By the end of the school year, Delora Beasley had all the money she needed to go to Europe.
After the community opened its hearts and wallets, the rising senior at Hephzibah High School had about $1,000 extra to use as spending money.
Delora is one of two local students invited to take part in the United States Collegiate Wind Band. Gerald Yarbray Jr., a student at Davidson Fine Arts Magnet School is the other. The two left July 3 on a performance tour that includes St. Paul's Cathedral in London, among other European locations.
The United States Collegiate Wind Band is comprised of 100 students from around the country. Participation in the band is by invitation only, but the band does not pay for the privilege.
Delora's parents are divorced and her mother, Paula Kohli, who has custody of Delora couldn't afford to pay for the trip.
"I'm a little worried, but moms always worry. This will be her first time this far away from home," said Mrs. Kohli. She's worked hard keeping up in classes while working and practicing her clarinet. I'm really proud of her. She'll go to places I've only read about in history books."
Delora had all but given up hope of going on the tour until Margie Williams took up the task of rallying the community to help send her on a trip.
Mrs. Williams is a 56-year-old grandmother who baby-sits her four grandchildren nearly every day, sells ice cream at Hephzibah High School five days a week during the school year, attends church on Sundays and volunteers with the March of Dimes as well as the American Cancer Society and other organizations. Mrs. Williams is also a person who encourages young people to pursue their dreams and to take advantage of opportunities.
"I'm just a regular woman, I try to do everything and as much as I can to help people and to be a good neighbor. I've never had to raise that much money and for one person - it was a big undertaking," said the Alabama native who has lived in the Augusta area for the past 31 years.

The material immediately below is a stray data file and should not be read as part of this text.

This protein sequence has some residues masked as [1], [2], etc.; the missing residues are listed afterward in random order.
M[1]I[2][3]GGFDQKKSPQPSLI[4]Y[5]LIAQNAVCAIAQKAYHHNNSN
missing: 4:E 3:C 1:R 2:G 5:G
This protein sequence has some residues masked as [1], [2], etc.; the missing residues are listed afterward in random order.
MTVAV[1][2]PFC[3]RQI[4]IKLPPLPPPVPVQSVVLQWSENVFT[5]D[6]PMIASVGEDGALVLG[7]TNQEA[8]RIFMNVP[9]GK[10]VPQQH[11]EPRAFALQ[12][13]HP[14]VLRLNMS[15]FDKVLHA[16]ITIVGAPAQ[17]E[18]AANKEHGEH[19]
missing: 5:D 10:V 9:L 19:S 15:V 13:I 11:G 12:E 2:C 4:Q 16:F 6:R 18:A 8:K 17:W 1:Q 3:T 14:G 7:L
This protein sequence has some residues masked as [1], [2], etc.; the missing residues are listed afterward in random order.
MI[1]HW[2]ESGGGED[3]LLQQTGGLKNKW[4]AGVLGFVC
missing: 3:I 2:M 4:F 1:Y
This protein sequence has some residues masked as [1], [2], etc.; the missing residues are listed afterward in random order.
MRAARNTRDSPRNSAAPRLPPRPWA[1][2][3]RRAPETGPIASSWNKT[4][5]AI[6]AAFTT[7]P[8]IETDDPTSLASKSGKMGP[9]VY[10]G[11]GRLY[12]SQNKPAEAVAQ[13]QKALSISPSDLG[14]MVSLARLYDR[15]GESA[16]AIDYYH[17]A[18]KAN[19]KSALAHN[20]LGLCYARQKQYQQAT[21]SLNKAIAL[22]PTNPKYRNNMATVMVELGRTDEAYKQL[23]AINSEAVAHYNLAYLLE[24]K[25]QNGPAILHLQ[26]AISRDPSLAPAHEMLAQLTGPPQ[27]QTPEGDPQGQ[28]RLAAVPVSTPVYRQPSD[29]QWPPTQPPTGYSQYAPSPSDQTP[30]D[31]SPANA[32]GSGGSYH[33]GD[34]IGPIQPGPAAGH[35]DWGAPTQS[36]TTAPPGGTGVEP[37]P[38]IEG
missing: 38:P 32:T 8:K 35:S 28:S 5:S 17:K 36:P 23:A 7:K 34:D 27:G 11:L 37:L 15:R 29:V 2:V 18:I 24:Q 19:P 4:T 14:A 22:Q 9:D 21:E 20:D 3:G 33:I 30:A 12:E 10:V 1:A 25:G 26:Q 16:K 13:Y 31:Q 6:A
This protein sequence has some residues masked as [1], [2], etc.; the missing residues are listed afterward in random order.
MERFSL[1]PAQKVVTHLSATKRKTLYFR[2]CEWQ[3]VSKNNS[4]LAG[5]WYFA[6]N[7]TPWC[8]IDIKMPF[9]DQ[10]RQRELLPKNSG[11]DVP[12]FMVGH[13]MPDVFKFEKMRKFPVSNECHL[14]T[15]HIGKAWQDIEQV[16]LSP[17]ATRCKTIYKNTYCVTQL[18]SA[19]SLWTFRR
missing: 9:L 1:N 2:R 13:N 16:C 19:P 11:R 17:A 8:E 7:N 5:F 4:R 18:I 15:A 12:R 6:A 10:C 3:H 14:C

Mrs. Williams called upon businesses, city officials, civic organizations, doctors, lawyers and banks to help raise the $5,000 needed to send a child, one she barely knew, to Europe. She also baked goods for a bake sale, went door-to-door and opened up her home for a yard sale. All money she earned from these activities was given to Delora, said Mrs. Williams.
"I was overwhelmed with the outpouring of love and response from the entire community. It came from all over Augusta, Hephzibah, North Augusta, Aiken, Thompson, Martinez, rich people, poor people, everybody wanted to give- it was just amazing," said Mrs. Williams.
Mrs. Williams paid for Delora's round-trip plane fare and for some of the youth's clothing out of her own pocket - money the woman says she doesn't want back.
But before Delora left on her trip, reality still had not set in.
"I haven't started packing or anything. I'm always one to wait till the last minute anyway. But I am starting to get butterflies now," said Delora. "Organizers have already sent me some music and I've been practicing. I really don't know what to say. Without Mrs. Williams none of this would be possible. She did everything- she got the whole community together to make this happen."
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